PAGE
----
Submitted to: Book Chapter
Publication Type: Book / chapter
Publication Acceptance Date: 12/15/2006
Publication Date: 7/1/2008
Citation: Lichtenstein, A.H., Daniels, S.R. 2008. Chapter 11: Dietary Reference Intakes. In: Duggan C., Watkins J.B., Walker W.A., editors. Nutrition in Pediatrics: Basic Science and Clinical Applications, 4th edition. BC Decker, Inc. p. 115-120. Interpretive Summary:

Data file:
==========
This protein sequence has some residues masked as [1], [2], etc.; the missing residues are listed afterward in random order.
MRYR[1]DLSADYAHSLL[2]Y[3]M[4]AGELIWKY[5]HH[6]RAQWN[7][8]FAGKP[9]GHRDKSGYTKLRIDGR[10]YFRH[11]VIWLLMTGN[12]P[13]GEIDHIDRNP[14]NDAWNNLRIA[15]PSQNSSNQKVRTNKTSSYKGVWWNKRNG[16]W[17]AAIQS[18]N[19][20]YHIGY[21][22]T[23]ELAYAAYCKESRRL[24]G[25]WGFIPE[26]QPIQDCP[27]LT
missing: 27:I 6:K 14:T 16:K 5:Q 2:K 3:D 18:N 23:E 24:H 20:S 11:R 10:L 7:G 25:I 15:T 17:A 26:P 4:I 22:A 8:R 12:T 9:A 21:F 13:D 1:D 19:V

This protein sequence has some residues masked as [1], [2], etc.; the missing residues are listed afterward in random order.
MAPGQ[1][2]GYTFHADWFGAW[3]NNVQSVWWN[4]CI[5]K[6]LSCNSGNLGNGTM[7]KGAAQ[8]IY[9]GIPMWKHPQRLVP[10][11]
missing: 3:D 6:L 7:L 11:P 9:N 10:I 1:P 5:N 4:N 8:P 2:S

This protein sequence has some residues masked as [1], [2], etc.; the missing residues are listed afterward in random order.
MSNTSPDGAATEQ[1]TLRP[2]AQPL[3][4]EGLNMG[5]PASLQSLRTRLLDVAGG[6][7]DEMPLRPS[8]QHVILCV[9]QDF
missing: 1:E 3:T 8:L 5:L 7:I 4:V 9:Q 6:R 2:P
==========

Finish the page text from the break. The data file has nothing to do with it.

Technical Abstract: The Dietary Reference Intakes (DRI) are recommendations intended to provide a framework for nutrient intake evaluation, as well as meal planning on the basis of nutrient adequacy. They are nutrient, not food based recommendations, created with chronic disease risk reduction as the primary goal, as opposed to nutritional deficiency. DRI values vary according to age. Within the broader category of infants to adolescents, values have been established for the following age categories; 0 through 6 months, 7 through 12 months, 1 through 3 years, 4 through 8 years, 9 through 13 years, and 14 through 18 years. Values were determined after assessing a significant pool of data, taking the following into consideration: strength of association (usually expressed as relative risk), dose-response relationship, temporally correct association (with exposure preceding the onset of disease), consistency of association, specificity of association and biological plausibility. Full-term infants born to healthy mothers are expected to have all nutrient needs met by exclusive breastfeeding during the first 4 to 6 months of life. A transition from breast milk to a mixed diet including solid foods should begin during the second 6 months of life, and nutrient needs should be met through a combination of the two sources. As children age, they presumably consume an increasing amount of food outside of the home, and with greater independence, have greater influence on their food choices. As making wise food choices is inextricably linked meeting nutritional needs, parents, healthcare professionals, daycare providers and schools must educate children about food and nutrition. And as part of this process, make healthy food choices available and encourage children to take advantage of these options. Children's learning process is further enhanced by the presence positive adult role models with respect to their behavior and attitudes about food and nutrition.